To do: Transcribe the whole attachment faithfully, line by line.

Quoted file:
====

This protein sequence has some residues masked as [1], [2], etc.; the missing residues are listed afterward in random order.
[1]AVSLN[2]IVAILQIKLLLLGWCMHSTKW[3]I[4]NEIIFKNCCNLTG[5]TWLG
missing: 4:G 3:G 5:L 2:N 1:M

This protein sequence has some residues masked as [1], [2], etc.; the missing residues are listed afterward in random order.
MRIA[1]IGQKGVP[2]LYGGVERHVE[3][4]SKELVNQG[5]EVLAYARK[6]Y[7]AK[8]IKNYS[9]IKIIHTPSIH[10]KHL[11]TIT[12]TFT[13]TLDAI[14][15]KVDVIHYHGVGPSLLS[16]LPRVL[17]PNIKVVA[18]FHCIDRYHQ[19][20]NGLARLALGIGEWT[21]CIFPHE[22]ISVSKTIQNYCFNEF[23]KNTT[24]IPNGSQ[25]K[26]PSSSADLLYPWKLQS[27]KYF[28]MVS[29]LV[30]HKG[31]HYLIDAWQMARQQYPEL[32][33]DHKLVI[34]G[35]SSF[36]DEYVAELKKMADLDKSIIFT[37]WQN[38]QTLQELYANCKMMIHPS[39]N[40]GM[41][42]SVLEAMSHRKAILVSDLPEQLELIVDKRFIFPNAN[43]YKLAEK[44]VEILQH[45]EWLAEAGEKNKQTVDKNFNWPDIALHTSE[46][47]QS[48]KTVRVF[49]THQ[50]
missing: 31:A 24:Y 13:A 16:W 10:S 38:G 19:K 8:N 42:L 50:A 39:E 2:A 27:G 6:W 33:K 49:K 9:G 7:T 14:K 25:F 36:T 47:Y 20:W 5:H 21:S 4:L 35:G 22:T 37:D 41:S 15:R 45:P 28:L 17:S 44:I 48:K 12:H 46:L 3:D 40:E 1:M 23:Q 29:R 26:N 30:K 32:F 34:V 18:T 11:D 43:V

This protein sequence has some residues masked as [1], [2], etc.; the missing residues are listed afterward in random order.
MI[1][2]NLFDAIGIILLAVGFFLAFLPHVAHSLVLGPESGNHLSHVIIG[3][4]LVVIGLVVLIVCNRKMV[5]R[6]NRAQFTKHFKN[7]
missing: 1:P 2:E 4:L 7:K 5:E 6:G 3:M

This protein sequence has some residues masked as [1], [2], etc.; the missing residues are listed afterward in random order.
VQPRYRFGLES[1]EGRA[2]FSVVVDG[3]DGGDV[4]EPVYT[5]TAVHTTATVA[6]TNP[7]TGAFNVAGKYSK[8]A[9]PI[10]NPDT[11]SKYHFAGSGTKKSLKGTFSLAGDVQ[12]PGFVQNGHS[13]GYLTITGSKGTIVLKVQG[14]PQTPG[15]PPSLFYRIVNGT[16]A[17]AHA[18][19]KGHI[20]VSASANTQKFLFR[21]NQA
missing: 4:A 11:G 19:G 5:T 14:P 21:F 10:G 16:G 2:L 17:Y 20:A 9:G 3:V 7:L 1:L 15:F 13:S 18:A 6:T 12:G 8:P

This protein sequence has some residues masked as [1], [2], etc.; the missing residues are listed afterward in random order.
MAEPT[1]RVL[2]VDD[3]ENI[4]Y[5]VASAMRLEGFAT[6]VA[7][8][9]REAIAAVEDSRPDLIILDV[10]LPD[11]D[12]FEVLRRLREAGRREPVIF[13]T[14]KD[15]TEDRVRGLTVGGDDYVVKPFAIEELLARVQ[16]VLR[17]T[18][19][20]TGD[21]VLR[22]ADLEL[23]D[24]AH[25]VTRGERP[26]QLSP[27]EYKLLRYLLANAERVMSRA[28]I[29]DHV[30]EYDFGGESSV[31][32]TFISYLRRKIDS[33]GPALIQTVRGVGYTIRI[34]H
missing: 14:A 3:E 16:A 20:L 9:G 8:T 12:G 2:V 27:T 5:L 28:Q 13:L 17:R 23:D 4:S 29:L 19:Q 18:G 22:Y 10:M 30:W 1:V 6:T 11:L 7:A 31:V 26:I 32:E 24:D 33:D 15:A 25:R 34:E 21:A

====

This protein sequence has some residues masked as [1], [2], etc.; the missing residues are listed afterward in random order.
[1]AVSLN[2]IVAILQIKLLLLGWCMHSTKW[3]I[4]NEIIFKNCCNLTG[5]TWLG
missing: 4:G 3:G 5:L 2:N 1:M

This protein sequence has some residues masked as [1], [2], etc.; the missing residues are listed afterward in random order.
MRIA[1]IGQKGVP[2]LYGGVERHVE[3][4]SKELVNQG[5]EVLAYARK[6]Y[7]AK[8]IKNYS[9]IKIIHTPSIH[10]KHL[11]TIT[12]TFT[13]TLDAI[14][15]KVDVIHYHGVGPSLLS[16]LPRVL[17]PNIKVVA[18]FHCIDRYHQ[19][20]NGLARLALGIGEWT[21]CIFPHE[22]ISVSKTIQNYCFNEF[23]KNTT[24]IPNGSQ[25]K[26]PSSSADLLYPWKLQS[27]KYF[28]MVS[29]LV[30]HKG[31]HYLIDAWQMARQQYPEL[32][33]DHKLVI[34]G[35]SSF[36]DEYVAELKKMADLDKSIIFT[37]WQN[38]QTLQELYANCKMMIHPS[39]N[40]GM[41][42]SVLEAMSHRKAILVSDLPEQLELIVDKRFIFPNAN[43]YKLAEK[44]VEILQH[45]EWLAEAGEKNKQTVDKNFNWPDIALHTSE[46][47]QS[48]KTVRVF[49]THQ[50]
missing: 31:A 24:Y 13:A 16:W 10:S 38:G 19:K 8:N 42:L 50:A 39:E 2:A 27:G 6:W 33:K 49:K 9:G 7:T 14:K 25:F 36:T 47:Y 20:W 5:H 21:S 4:L 35:G 22:T 37:D 41:S 15:R 45:P 28:L 17:S 44:I 48:K 12:H 46:L 3:D 40:E 1:M 23:Q 29:R 26:N 30:K 32:F 34:V 18:T 11:D 43:V

This protein sequence has some residues masked as [1], [2], etc.; the missing residues are listed afterward in random order.
MI[1][2]NLFDAIGIILLAVGFFLAFLPHVAHSLVLGPESGNHLSHVIIG[3][4]LVVIGLVVLIVCNRKMV[5]R[6]NRAQFTKHFKN[7]
missing: 1:P 2:E 4:L 7:K 5:E 6:G 3:M

This protein sequence has some residues masked as [1], [2], etc.; the missing residues are listed afterward in random order.
VQPRYRFGLES[1]EGRA[2]FSVVVDG[3]DGGDV[4]EPVYT[5]TAVHTTATVA[6]TNP[7]TGAFNVAGKYSK[8]A[9]PI[10]NPDT[11]SKYHFAGSGTKKSLKGTFSLAGDVQ[12]PGFVQNGHS[13]GYLTITGSKGTIVLKVQG[14]PQTPG[15]PPSLFYRIVNGT[16]A[17]AHA[18][19]KGHI[20]VSASANTQKFLFR[21]NQA
missing: 4:A 11:G 19:G 5:T 14:P 21:F 10:G 16:G 2:L 17:Y 20:A 9:G 3:V 7:L 1:L 15:F 13:S 18:A 6:T 12:G 8:P

This protein sequence has some residues masked as [1], [2], etc.; the missing residues are listed afterward in random order.
MAEPT[1]RVL[2]VDD[3]ENI[4]Y[5]VASAMRLEGFAT[6]VA[7][8][9]REAIAAVEDSRPDLIILDV[10]LPD[11]D[12]FEVLRRLREAGRREPVIF[13]T[14]KD[15]TEDRVRGLTVGGDDYVVKPFAIEELLARVQ[16]VLR[17]T[18][19][20]TGD[21]VLR[22]ADLEL[23]D[24]AH[25]VTRGERP[26]QLSP[27]EYKLLRYLLANAERVMSRA[28]I[29]DHV[30]EYDFGGESSV[31][32]TFISYLRRKIDS[33]GPALIQTVRGVGYTIRI[34]H
missing: 14:A 3:E 16:A 20:L 9:G 8:T 12:G 2:V 27:T 5:L 28:Q 13:L 17:R 23:D 4:S 29:L 19:Q 18:G 22:Y 10:M 30:W 1:V 6:T 11:L 7:A 31:V 26:I 32:E 24:D 33:D 15:A 25:R 34:E 21:A